Hawaiʻi Soil Health Resource Guide

This resource guide contains useful information for farmers and ranchers interested in building better soil on agricultural lands. A soil in good health can improve irrigation efficiency, reduce fertilization needs, reduce pest pressure, reduce erosion, and improve overall plant productivity. Hawai‘i’s unique island landscapes and history of soil degradation through intensive crop production heighten the importance and benefit of rebuilding soil health.

The resources we’ve pulled together are broken down into eight categories, each with a brief description. Individual experts or entities are listed to help you know who to reach out to with questions or to learn more. We welcome you to stay in touch with our organization’s work to support Hawaii’s soil health movement via our website and newsletter.

Service providers that wish to be included in our resource packet can send us an info sheet and/or website link to

Soil Health Management Plans 

Soil health management planning is a new tool in Hawaii, used to identify and document soil health resource concerns and develop goals to improve overall soil health. Planning creates a comprehensive overview tool for the farmer to see where there may be missed opportunities to build soil health and what management goals to prioritize. Plans can also help communicate goals with other local producers, and demonstrate interest in resources available for soil health. Below are the organizations we know of offering soil health planning services.

Soil Testing Services 

Soil health and soil nutrient testing assist land stewards in making informed management decisions. Soil nutrient testing can optimize crop production and protection of natural resources. Soil can be assessed for its health in biological, chemical, and physical properties. These soil properties support diverse processes critical to productive, resilient, and sustainable farms. We do not endorse any specific service providers or products.

  • Crop Nutrient SolutionsSoil analysis and crop nutrient recommendations on how to amend the soil from agronomist Pete Bunn.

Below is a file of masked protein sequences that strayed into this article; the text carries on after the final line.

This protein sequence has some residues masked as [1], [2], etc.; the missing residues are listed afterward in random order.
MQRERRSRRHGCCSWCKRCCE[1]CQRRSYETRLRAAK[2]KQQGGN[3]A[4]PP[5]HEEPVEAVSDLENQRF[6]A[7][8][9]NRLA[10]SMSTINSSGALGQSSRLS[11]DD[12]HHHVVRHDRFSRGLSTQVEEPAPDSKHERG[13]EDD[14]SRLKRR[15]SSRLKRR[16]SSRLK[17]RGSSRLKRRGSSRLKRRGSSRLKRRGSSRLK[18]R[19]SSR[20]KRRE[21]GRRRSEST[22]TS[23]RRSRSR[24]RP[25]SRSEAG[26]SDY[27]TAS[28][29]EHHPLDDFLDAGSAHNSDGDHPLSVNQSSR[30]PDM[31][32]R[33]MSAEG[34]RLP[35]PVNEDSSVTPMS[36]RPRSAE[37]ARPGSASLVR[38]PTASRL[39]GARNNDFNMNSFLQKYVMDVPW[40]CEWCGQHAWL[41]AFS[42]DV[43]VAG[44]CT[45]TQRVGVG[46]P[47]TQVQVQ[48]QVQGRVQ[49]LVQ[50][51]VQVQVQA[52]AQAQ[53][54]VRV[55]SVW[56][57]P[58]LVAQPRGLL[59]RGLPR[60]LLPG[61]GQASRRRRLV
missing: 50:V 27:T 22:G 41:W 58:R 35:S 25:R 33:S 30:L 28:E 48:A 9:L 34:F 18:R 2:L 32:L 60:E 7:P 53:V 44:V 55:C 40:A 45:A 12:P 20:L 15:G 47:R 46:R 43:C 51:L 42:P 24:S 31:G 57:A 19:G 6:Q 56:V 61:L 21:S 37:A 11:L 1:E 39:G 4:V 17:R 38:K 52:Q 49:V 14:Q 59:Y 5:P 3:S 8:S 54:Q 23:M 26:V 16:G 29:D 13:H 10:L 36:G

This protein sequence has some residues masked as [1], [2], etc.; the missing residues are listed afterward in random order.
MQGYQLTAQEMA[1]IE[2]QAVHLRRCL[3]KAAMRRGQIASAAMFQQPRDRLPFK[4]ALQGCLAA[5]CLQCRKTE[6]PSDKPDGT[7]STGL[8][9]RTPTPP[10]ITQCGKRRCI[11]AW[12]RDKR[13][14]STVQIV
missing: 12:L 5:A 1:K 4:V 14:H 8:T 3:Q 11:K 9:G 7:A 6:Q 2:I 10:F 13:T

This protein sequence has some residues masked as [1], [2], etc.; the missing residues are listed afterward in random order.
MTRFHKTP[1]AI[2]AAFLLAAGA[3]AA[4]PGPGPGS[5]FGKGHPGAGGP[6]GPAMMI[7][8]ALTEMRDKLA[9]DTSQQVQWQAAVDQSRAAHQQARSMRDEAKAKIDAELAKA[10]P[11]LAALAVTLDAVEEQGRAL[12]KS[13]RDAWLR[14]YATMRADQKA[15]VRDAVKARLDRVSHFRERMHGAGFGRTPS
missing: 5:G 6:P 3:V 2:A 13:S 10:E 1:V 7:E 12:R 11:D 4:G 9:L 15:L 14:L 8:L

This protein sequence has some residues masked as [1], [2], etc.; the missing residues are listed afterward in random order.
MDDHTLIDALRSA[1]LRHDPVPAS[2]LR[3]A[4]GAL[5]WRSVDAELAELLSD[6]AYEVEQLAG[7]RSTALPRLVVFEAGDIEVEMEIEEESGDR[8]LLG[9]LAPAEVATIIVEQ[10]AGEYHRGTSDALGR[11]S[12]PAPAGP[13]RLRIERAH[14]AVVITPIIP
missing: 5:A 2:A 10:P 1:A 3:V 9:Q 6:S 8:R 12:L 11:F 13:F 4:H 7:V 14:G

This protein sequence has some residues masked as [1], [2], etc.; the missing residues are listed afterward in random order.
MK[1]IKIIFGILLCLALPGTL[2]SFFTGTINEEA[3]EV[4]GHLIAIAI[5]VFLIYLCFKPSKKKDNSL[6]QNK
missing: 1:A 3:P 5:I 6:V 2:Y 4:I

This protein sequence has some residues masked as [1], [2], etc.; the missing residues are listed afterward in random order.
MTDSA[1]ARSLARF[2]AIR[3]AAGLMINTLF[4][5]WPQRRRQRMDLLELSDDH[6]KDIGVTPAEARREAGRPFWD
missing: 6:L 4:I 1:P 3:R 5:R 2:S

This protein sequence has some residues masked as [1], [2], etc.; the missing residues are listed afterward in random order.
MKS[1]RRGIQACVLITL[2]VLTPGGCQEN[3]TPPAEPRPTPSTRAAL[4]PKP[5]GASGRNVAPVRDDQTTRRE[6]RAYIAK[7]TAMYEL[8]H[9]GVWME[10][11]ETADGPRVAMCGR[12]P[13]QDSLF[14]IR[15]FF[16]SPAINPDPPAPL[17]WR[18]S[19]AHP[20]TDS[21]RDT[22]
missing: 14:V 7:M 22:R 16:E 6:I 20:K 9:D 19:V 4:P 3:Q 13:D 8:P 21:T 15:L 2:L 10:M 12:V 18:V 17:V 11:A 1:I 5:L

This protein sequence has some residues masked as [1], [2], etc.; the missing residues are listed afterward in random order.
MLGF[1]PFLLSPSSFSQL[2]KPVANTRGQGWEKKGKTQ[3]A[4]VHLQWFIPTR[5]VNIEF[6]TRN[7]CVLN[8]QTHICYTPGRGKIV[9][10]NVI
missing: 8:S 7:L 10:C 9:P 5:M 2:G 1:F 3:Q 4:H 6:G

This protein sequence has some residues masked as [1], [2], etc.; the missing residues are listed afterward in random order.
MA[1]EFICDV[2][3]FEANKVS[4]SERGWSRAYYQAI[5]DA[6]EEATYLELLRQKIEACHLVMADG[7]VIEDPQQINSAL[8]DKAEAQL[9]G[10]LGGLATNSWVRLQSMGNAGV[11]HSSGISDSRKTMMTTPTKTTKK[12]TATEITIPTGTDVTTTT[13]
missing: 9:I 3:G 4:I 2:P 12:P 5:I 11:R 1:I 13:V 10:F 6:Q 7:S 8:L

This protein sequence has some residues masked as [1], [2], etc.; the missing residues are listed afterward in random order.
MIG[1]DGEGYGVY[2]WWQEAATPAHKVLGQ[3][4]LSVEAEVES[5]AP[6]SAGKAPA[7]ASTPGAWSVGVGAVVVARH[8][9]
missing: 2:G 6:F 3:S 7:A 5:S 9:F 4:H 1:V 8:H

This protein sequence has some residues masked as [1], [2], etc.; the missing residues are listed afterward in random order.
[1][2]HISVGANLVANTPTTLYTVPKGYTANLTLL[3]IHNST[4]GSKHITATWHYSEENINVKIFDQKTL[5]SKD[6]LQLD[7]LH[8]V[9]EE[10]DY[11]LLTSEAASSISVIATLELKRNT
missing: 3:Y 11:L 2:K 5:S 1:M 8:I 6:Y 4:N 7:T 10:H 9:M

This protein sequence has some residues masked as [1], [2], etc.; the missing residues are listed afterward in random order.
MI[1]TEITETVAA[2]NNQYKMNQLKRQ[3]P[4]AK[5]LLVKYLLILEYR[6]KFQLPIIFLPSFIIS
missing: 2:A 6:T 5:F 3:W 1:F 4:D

• Hawaiʻi Soil Health Program Testing services provide an estimate of your farm’s soil health status using a soil health index developed specifically for the soils of Hawaiʻi by University of Hawaii faculty Dr. Susan Crow and Dr. Jonathan Deenik.
  • Agricultural Diagnostic Service Center (ADSC)Conducts chemical analyses of soils as well as other diagnostic tests.  ADSC is a laboratory that provides analytical results. Specific recommendations for corrective actions based on these analytical results are prescribed by CTAHR extension agents or other specialists.

Online Tools for Farmers 

These free online resources provide site specific information for land stewards to use in supporting management decisions.

  • Cover Crop CalculatorCover cropping benefits the soil, environment, and farm. Nitrogen-fixing species result in net gains of nitrogen in your agroecosystem. This calculator uses plant-available nitrogen mineralization rates from different areas, nitrogen content, and biomass production of cover crop residues to estimate the nitrogen contribution from cover crop residues in Hawaii.
  • Hawaii Soil Atlas Input the location of your farm and this website will provide general information on soil attributes such as water retention, fertility, acidity or alkalinity, organic matter, and physical structure based on the mapped soil series.
  • Web Soil Survey A soil report can be generated for a farm, ranch, or other planning area to provide soil data and information produced by the National Cooperative Soil Survey.

In-Field Tools for Farmers 

  • NRCS Soil Health Assessment Provides information on the indicators of soil health and assessments that can be done in crop fields to assess the physical, chemical, and biological properties of soils. This assessment is designed as a diagnostic tool to determine and document if soil health resource concerns exist.
  • NRCS Pasture Health Assessment The Guide to Pasture Condition Scoring provides a systematic way to check how well a pasture is managed and assess for resource concerns related to biotic integrity, soil/site stability, and hydrologic function.

Practices to Support Soil Health 

Principals that support soil functioning include maintaining the presence of living roots, limiting disturbance, maximizing soil cover, and maximizing biodiversity. A small selection of practices that can help achieve these principles are listed below. Financial support from NRCS assistance programs or other funding sources may be available for implementing soil health practices.